The short version of the plot, which is a bit of an oxymoron given this is an epic, is the kingdom of Danastaer is being invaded by Chanastardh. The latter already has a huge advantage in terms of soldiers and resources but they've also gained a new, seemingly insurmountable one, in magic. This despite the fact magic has been missing for a long time. Five individuals follow this invasion from their perspective.
Mercenary Drangar Ralgon is forced out of self-imposed exile even though he is suffering from severe mental trauma due to an incident where he committed a terrible crime. The holy warrior Kildanor, meanwhile, tries to find the enemies' plans so he can deduce how to stop this dreadful invasion. The sorceress Ealisaid awakens from magical hibernation to find a world where culture has been virtually wiped out and replaced by brutish warlords. The politically savvy Anne struggles to protect her family's position when the rule of law takes a backseat to practicality. Finally, the elf Lloreanthoran is sent by his people to recover a cursed book.
The biggest criticism I have for the book is it switches around a great deal and deals with a lot of plot threads that get left to future books to resolve. I can't help but think the book might have been improved if it had stuck with a somewhat smaller cast of individuals or even followed a single perspective per book. Drangar's story was the most interesting to me and the most traditionally "grimdark" as it dealt with a soldier suffering PTSD before it was ever diagnosed in a society that reveres violence. It's pretty far removed from an elf seeking a cursed magical book while he chats with his talking squirrel Bright Eyes (who is awesome, BTW). The book also stops at the end versus resolving most of its plot points and ends on a cliffhanger.
The book also suffers a bit from the naming conventions issue which plague some fantasy novels. Keeping straight an entire new world and all of its terminology as well as characters is a hard task, especially when you have so many like Ulff Lehmann's new world. This is a book which would have benefited from a glossary at the start or, again, easing the reader into things. Instead, it dumps you right in the middle of things and lets you play catch up. Then again, maybe it's me as it took me three reads to get A Game of Thrones mastered. I may just have the attention span of...hey, what's that!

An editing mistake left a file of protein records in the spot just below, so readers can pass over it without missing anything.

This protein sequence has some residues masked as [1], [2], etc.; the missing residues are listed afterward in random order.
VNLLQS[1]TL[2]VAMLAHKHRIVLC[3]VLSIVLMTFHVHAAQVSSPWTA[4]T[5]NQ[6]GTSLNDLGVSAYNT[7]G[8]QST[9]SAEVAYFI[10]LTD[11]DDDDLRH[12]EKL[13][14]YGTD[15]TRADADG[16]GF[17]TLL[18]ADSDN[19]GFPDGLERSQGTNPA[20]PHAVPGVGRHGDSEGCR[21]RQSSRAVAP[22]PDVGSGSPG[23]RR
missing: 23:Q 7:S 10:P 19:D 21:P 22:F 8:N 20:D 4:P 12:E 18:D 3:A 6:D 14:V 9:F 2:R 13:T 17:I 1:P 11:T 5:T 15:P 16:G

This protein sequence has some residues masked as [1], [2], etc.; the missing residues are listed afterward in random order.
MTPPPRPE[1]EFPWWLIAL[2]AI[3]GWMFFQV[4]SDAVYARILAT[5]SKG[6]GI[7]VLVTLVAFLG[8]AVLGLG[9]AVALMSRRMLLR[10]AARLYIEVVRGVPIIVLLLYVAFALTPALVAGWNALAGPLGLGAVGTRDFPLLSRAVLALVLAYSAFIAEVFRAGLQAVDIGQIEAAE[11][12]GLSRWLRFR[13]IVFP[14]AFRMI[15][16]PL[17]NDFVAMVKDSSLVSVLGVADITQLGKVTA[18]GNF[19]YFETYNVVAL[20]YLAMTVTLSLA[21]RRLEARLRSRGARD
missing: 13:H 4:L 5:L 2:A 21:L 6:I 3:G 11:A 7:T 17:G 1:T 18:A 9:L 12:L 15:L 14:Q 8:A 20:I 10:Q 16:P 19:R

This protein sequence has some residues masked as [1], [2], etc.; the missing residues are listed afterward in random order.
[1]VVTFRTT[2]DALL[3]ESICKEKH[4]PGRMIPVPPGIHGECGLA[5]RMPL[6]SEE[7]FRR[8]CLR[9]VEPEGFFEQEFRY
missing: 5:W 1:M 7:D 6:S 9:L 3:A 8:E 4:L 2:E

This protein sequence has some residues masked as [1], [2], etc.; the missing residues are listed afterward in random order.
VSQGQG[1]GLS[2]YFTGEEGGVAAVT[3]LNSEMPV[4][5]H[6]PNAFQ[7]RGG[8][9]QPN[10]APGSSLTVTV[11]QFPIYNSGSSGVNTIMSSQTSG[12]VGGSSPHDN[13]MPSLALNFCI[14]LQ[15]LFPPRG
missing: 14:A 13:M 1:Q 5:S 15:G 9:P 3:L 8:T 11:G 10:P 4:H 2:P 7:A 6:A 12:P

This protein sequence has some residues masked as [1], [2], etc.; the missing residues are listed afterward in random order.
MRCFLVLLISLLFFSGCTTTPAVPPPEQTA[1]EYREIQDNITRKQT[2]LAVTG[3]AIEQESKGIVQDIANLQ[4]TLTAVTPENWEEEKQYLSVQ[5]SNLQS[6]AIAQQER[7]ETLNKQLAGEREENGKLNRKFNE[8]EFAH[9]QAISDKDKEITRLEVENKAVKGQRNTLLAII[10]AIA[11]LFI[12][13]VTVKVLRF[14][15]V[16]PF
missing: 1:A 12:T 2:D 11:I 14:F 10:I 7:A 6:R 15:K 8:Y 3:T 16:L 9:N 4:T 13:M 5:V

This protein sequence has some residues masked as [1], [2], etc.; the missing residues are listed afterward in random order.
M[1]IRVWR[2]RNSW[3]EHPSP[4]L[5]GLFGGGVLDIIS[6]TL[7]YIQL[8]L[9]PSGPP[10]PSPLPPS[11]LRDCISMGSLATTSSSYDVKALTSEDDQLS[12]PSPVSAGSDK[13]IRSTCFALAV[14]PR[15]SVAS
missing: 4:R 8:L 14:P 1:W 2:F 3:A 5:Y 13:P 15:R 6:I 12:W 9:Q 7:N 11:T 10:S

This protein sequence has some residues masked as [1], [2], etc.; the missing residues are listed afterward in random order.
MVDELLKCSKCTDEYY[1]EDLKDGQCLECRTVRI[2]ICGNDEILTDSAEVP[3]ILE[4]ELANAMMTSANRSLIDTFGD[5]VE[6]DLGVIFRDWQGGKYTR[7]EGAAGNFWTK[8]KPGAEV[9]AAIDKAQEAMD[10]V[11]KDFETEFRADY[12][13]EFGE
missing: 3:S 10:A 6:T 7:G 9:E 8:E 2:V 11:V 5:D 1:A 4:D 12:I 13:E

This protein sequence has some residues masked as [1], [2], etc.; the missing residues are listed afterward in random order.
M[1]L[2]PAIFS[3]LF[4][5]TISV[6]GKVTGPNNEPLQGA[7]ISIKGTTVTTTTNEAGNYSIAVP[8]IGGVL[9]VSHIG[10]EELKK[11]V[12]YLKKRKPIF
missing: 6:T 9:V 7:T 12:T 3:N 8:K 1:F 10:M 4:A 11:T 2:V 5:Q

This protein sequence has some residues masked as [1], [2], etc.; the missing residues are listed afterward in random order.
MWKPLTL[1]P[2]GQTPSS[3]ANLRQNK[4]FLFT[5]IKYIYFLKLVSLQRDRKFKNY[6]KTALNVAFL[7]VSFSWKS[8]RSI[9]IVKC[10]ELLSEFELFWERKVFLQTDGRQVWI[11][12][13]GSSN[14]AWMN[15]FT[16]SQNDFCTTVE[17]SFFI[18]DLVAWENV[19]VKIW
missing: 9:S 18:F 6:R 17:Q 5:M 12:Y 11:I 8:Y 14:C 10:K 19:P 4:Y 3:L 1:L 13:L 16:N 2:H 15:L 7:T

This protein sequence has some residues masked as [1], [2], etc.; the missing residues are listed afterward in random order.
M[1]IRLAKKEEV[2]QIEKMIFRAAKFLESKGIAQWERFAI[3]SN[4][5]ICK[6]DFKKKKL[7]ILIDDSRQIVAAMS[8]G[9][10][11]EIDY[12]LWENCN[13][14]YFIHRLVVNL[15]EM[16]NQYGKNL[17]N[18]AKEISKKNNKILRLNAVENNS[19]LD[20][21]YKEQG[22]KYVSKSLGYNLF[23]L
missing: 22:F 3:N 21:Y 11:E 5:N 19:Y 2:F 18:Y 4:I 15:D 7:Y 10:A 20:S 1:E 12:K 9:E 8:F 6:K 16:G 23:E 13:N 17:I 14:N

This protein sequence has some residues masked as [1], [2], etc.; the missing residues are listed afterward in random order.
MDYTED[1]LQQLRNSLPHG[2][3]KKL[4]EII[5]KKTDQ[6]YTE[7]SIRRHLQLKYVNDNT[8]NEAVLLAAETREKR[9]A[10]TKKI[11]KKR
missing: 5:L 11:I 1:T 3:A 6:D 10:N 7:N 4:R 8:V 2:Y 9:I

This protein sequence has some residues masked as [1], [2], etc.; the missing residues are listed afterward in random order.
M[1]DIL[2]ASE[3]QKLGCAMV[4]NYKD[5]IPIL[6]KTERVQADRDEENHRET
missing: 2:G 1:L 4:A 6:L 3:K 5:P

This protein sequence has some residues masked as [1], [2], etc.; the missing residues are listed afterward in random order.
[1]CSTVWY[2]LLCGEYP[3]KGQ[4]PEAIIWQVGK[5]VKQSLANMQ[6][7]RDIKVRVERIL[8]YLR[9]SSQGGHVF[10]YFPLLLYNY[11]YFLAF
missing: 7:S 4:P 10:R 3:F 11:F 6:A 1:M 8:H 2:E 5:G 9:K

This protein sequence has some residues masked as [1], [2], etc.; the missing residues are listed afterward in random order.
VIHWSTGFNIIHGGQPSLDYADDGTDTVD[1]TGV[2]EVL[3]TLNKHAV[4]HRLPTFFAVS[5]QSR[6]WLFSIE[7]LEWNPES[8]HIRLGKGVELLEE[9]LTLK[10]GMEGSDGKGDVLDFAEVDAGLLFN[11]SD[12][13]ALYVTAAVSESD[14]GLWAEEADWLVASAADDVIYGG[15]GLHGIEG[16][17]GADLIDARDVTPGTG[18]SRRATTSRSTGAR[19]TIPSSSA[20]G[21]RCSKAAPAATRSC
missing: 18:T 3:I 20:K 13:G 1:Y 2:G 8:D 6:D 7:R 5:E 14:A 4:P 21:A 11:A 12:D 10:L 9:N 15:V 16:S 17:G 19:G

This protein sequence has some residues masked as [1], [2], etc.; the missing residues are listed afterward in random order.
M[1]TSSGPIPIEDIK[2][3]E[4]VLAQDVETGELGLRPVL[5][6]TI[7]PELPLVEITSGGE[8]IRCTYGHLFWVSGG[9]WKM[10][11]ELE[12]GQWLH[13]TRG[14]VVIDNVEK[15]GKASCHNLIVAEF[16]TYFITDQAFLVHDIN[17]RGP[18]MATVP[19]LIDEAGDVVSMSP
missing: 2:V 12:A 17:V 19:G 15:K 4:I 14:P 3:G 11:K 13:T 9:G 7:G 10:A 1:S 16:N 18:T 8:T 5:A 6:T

With my criticism out of the way, I have to say I really like Ulff Lehmann's writing style. There's about four or five interesting books spread across Shattered Dreams and all of them are interesting. He has a way of taking high fantasy concepts like elves, archwizards, and world-ending threats then treating them in the most gritty unromantic manner possible. This is a world where wizard fireballs may fly at people but it will describe people burning to death followed by their ashen corpses getting trodden on by the invaders they failed to stop.
The handling of religion in the world is also something I was really interested in as we have several mutually contradictory but true faiths in the setting. There's no real substitute Catholic Church in the setting but "civilized" worship and the more wild pagan warrior cults which Kildanor is a part of yet have no real place in modern society--at least until things start to go to hell. I would have read a book entirely about them.
I also want to praise Ulff Lehmann's handling of Medieval combat and action scenes. The battles are brutal and bloody with a keen eye to detail. This isn't a place where people have long sword-fights but a person is struck then is either wounded (and probably bleeding out) or dead. He also actually has people surrender, which is something that I think way too few fantasy novels bother with. Way too many characters in fantasy are fanatics for their causes.
In conclusion, I recommend reading Shattered Dreams and picked up the sequel as soon as I finished the first book. This is a solid story with great characters as well as action scenes. The audiobook version just came out and I think I recommend it over the regular text version. The narrator just brings some real feeling to the characters that improves an already good story.